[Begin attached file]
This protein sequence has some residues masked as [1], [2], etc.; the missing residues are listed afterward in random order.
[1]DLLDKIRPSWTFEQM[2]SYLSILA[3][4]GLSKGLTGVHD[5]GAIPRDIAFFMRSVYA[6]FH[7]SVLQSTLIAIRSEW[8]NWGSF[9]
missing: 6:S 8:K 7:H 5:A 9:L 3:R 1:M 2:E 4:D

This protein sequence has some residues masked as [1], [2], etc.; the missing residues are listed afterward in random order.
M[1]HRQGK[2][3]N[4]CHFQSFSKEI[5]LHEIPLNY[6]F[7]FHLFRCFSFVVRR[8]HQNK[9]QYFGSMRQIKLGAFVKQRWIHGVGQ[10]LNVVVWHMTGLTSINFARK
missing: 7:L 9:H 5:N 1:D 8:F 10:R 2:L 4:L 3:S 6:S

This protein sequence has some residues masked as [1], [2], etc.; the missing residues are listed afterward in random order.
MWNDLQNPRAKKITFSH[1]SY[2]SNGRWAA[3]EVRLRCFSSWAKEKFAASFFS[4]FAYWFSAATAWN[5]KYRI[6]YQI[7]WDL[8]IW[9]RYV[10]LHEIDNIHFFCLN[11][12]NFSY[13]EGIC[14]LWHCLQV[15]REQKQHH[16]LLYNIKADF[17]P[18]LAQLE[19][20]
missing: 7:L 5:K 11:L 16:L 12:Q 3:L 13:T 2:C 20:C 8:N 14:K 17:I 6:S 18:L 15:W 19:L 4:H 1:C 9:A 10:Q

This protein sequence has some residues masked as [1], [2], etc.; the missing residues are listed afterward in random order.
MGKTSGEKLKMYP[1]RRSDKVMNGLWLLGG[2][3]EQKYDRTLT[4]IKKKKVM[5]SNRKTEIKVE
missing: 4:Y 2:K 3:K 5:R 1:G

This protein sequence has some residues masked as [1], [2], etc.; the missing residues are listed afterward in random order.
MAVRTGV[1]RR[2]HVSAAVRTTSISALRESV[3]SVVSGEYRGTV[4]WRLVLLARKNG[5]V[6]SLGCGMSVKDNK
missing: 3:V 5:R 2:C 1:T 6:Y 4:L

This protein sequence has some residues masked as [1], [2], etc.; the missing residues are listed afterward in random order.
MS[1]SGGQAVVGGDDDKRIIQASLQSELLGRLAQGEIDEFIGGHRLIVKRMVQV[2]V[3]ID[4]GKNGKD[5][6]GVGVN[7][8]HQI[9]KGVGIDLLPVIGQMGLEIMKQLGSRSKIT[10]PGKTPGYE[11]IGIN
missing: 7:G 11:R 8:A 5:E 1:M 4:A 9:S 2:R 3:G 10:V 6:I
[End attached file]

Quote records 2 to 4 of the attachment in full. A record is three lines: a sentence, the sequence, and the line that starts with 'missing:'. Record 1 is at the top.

This protein sequence has some residues masked as [1], [2], etc.; the missing residues are listed afterward in random order.
M[1]HRQGK[2][3]N[4]CHFQSFSKEI[5]LHEIPLNY[6]F[7]FHLFRCFSFVVRR[8]HQNK[9]QYFGSMRQIKLGAFVKQRWIHGVGQ[10]LNVVVWHMTGLTSINFARK
missing: 7:L 9:H 5:N 1:D 8:F 10:R 2:L 4:L 3:S 6:S

This protein sequence has some residues masked as [1], [2], etc.; the missing residues are listed afterward in random order.
MWNDLQNPRAKKITFSH[1]SY[2]SNGRWAA[3]EVRLRCFSSWAKEKFAASFFS[4]FAYWFSAATAWN[5]KYRI[6]YQI[7]WDL[8]IW[9]RYV[10]LHEIDNIHFFCLN[11][12]NFSY[13]EGIC[14]LWHCLQV[15]REQKQHH[16]LLYNIKADF[17]P[18]LAQLE[19][20]
missing: 7:L 5:K 11:L 16:L 12:Q 3:L 13:T 2:C 20:C 8:N 14:K 17:I 6:S 18:L 15:W 19:L 4:H 1:C 9:A 10:Q

This protein sequence has some residues masked as [1], [2], etc.; the missing residues are listed afterward in random order.
MGKTSGEKLKMYP[1]RRSDKVMNGLWLLGG[2][3]EQKYDRTLT[4]IKKKKVM[5]SNRKTEIKVE
missing: 4:Y 2:K 3:K 5:R 1:G